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Note from Editors:

Developed countries are exploring a new mechanism called social impact bonds (SIBs) as an alternative to traditional means of solving social problems such as education, employment, women , chronic diseases. A SIB is a partnership of impact , and other non-government organizations where they jointly finance innovative and evidenced-based solutions to social problems


By David Bloomgarden and Zachary Levey


The challenges of providing education and formal employment, encouraging the empowerment of women, and stemming the rise in chronic diseases continue to be serious concerns throughout the developing countries and emerging markets of the world. Institutional roadblocks, mistrust between governments and investors, inconsistent and low-quality delivery of services, and a simple lack of funds have at times made it impossible to find solutions to these issues.

A growing number of developed countries–particularly the United States and European countries–are exploring a new financing mechanism called social impact bonds (SIBs) as an alternative to traditional ways of resolving some of their most intractable social problems. SIBs are a groundbreaking opportunity to bring private investors, philanthropic organizations, nongovernmental organizations (NGOs), and government to the same table to find innovative and evidenced-based solutions to social problems.


How do SIBs work?

A SIB is a partnership in which impact investors (investors that seek social impact as well as financial returns) and philanthropic organizations–not governments–take on the risk of financing a solution to a difficult social problem. Once NGOs and social enterprises (businesses that generate societal goods and services as well as financial profits) receive working capital from private investors or philanthropic organizations, they can work directly with their communities to implement an effective social service, for example a reintegration program for recently released prisoners. If these organizations are successful, the government pays the private investors for the positive societal outcomes. As a result, governments are able transfer the risk of testing innovative programs by paying only when there are results, NGOs can access flexible and longer-term , and taxpayers get more rigor, accountability, and value for their money. For example, two SIBs that are working to improve conditions for at-risk 14-15-year-olds in the United Kingdom have performed above expectations and delivered outcomes sufficient to return investor capital earlier than expected, according to Social Finance, the U.K.-based NGO that is managing the programs.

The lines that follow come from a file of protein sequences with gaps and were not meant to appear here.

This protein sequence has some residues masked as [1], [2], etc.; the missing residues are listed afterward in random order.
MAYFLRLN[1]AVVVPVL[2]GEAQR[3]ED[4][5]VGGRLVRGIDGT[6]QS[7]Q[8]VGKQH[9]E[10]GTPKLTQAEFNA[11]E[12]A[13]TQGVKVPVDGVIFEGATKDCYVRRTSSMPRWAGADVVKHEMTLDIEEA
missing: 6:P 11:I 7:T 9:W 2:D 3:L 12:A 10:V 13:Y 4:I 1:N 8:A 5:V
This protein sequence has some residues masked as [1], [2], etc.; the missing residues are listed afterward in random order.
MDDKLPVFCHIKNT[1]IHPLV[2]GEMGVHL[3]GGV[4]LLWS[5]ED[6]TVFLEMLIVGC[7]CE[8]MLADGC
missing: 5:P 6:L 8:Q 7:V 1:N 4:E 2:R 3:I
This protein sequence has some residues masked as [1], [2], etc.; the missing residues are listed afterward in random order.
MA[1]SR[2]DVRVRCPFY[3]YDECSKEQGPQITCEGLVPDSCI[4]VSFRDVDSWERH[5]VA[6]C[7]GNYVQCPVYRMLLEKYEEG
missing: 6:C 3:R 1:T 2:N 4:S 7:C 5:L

Social impact bonds hold substantial potential, not only for the United States and Europe, but also for many emerging markets around the world. Recent developments indicate that Latin America may become a robust new frontier market for SIBs, with a rich set of multiple-player ecosystems.

Multilateral Investment Fund

The nascence of SIBs in Latin America

In Mexico, the federal government and several states have begun exploring where SIBs could be a tool for contracting better social outcomes. For instance, the state of Jalisco has been studying the design of a program to move single mothers permanently out of poverty, working in collaboration with the Multilateral Investment Fund, the innovation laboratory for the Inter-American Development Bank Group. Jalisco has a rich history of partnerships with local entrepreneurs and impact investors. In Mexico overall, there is a vibrant ecosystem of NGOs and social enterprises that could provide the services within a SIB. Additionally, there are a growing number of major local philanthropic foundations that have expressed serious interest in using SIBs to develop a more performance-driven social sector in Mexico.

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Curated from Social Impact Bonds Are Coming to the Tropics | David Bloomgarden and Zachary Levey
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